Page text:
Summer Series Issue 1 – A Continuum of Civic Action

Stephanie Martin

Vision Zero Albuquerque is part of an international movement to eliminate pedestrian and cyclist fatalities. After a 12-year-old student was killed at a crosswalk near Cleveland Middle School earlier this year, organizer Lee Ratzlaff encouraged the City of Albuquerque to adopt a Vision Zero Plan, but says community involvement as well as political action is necessary to counter autocentric culture in New Mexico. Vision Zero wants to empower citizens to “take ownership of our streets,” Ratzlaff says – to create solutions to roadway hazards and dangerous driving behaviors. Examples of projects that any citizen or small group of friends, neighbors, coworkers can do to help improve traffic safety in Albuquerque include chalking intersections and crosswalks with bright, colorful designs and posting “slow down” signs along roadways.  This kind of guerilla-type city planning is also known as “tactical urbanism.” “Beautification encourages drivers to slow down,” Ratzlaff said “but, of course, don’t put yourself at risk of harm with this kind of action.” read more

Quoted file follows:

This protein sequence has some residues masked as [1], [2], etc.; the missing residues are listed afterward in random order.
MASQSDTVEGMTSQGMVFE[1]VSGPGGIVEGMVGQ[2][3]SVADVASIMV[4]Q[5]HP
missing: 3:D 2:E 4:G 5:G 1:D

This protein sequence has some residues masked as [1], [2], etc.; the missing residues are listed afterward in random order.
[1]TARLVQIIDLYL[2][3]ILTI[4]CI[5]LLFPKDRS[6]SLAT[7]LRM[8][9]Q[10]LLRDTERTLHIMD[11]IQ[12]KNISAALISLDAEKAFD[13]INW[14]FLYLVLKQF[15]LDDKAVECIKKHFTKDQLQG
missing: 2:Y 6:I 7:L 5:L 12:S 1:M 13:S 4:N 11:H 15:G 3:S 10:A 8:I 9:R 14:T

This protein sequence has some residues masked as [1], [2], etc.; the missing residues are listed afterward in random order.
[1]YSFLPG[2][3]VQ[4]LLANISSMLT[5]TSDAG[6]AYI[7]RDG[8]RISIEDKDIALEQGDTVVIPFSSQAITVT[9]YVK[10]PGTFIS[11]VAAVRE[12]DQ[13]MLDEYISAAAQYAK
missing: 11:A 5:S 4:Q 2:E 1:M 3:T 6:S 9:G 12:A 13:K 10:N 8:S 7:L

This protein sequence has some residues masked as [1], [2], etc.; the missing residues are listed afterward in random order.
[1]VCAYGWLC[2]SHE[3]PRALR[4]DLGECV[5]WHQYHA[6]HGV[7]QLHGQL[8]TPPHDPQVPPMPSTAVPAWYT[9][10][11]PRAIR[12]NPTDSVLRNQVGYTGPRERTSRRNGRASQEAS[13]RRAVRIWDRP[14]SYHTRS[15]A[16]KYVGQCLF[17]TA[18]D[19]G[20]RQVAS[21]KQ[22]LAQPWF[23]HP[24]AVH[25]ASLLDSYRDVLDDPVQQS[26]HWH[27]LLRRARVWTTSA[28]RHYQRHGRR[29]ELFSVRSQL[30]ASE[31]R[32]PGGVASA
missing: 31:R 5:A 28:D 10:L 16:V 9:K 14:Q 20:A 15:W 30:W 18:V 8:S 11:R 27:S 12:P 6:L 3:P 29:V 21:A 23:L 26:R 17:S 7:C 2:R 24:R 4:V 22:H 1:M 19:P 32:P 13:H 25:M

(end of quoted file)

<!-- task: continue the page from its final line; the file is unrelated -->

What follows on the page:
Letter from the Editor Issue #5

by Hannah Colton

Thank you for picking up Two Way Street! I hope what you find between these pages leaves you informed, inspired, and thinking a little differently than before you opened it.

This winter has been a time of internal learning and growth for Two Way Street’s all-volunteer team. Many times, I’ve been reminded that what we’re trying to do isn’t easy. Publishing an independent newspaper full of thoughtful journalism and interesting content isn’t easy. Recruiting and retaining vendors among our city’s insecurely housed and transient communities isn’t easy. Collaborating in a group of people with totally different communication styles and personal circumstances, and all without a physical home base – not easy. And of course, for our vendors, simply surviving during the winter is not easy. read more

Entrepreneur Spotlight: Trash to Treasure

by Hannah Colton

Santiago Hernandez’ career in small engine repair began in 2010 when his own lawn mower gave out. After hearing the repair would set him back nearly two hundred dollars, he got on YouTube and learned to do it himself. Soon he began driving around neighborhoods on trash days, picking up abandoned mowers to fix up and give to friends in need. After Hernandez set up a successful shop out of his garage in Denver, Sears contacted him to do their warranty repairs, which eventually led him to see an opportunity to open a shop in Albuquerque last year. read more